Not exactly subtle. The other sites that picked up the story were, in many cases, less so. These websites started publishing headlines implying that Lee had been forced off the game, and that exaggeration quickly became “forced out” … which turned into “fired.” It took less than a day.
Suddenly, there was a raging storm of football fans, who say they are sick to death of politics invading the game they love, filling social media with angry rants and, of course, memes. For literally trying not to be a meme, Mr. Lee became a meme for exactly the kind of political arguing ESPN was trying to avoid. Here’s a guy who just wants to follow his passion as a broadcaster, and he’s stuck in the middle of a PR storm he would just rather avoid.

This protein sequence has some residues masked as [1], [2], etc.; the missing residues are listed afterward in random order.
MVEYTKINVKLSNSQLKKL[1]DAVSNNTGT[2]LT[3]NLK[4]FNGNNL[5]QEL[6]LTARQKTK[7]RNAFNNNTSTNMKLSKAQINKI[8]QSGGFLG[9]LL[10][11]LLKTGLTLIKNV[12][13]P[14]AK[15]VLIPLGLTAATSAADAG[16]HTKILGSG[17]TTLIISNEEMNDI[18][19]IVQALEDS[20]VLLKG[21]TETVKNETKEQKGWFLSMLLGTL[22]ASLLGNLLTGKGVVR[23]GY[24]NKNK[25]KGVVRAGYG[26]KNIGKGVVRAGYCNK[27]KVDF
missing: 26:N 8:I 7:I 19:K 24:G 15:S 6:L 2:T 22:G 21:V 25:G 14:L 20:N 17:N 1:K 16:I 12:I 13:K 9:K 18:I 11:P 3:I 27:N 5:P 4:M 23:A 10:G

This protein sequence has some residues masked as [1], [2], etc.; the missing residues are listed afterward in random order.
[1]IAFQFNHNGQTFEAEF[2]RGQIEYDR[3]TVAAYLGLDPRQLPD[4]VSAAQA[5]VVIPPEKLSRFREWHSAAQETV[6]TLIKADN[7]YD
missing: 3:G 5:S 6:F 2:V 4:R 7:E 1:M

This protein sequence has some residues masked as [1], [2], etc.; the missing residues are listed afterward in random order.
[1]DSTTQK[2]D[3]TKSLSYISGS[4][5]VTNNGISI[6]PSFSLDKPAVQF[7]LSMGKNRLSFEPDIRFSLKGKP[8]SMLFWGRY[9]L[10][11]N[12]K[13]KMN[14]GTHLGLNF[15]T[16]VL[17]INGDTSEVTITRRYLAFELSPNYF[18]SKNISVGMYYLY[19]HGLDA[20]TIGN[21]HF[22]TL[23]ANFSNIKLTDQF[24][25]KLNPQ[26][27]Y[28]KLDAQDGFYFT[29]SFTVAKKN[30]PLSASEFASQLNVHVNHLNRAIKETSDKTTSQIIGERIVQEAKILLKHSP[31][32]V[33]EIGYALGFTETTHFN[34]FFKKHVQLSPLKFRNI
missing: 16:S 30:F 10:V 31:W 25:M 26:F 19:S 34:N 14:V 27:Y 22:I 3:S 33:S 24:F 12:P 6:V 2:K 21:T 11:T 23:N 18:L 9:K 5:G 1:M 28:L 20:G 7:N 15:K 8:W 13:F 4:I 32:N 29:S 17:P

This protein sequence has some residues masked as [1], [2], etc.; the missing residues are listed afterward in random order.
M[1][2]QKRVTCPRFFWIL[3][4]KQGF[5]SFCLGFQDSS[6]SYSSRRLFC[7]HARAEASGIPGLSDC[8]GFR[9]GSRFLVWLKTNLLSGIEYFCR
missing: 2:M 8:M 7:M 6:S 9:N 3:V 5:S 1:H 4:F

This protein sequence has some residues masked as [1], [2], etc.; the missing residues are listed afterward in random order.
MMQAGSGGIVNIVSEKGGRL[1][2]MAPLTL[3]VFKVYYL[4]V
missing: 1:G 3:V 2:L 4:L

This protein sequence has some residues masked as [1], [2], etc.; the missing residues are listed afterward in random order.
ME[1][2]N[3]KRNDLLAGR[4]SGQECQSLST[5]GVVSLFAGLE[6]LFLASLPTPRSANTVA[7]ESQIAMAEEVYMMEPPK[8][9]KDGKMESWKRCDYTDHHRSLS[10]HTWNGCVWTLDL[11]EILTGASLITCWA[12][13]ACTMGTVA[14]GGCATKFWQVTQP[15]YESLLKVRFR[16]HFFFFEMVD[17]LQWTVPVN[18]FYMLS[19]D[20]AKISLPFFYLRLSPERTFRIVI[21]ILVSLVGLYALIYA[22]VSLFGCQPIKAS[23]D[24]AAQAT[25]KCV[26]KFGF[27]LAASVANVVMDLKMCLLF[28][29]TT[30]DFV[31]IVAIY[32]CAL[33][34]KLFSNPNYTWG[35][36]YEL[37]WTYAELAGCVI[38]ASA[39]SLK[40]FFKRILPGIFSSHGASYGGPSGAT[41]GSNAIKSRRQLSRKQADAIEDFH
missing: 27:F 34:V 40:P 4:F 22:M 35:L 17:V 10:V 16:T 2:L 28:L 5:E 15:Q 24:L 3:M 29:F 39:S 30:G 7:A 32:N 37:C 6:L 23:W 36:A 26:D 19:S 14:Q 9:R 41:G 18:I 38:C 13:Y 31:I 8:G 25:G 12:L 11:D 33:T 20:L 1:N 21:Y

ESPN seems to have realized its miscue, offering this statement: “It’s a shame that this is even a topic of conversation and we regret that who calls play-by-play for a football game has become an issue… In that moment, it felt right to all parties…”
Now? Well, that’s still being decided in cyberspace.
Ronn Torossian is the Founder and CEO of the New York based public relations firm 5WPR: one of the 20 largest PR Firms in the United States.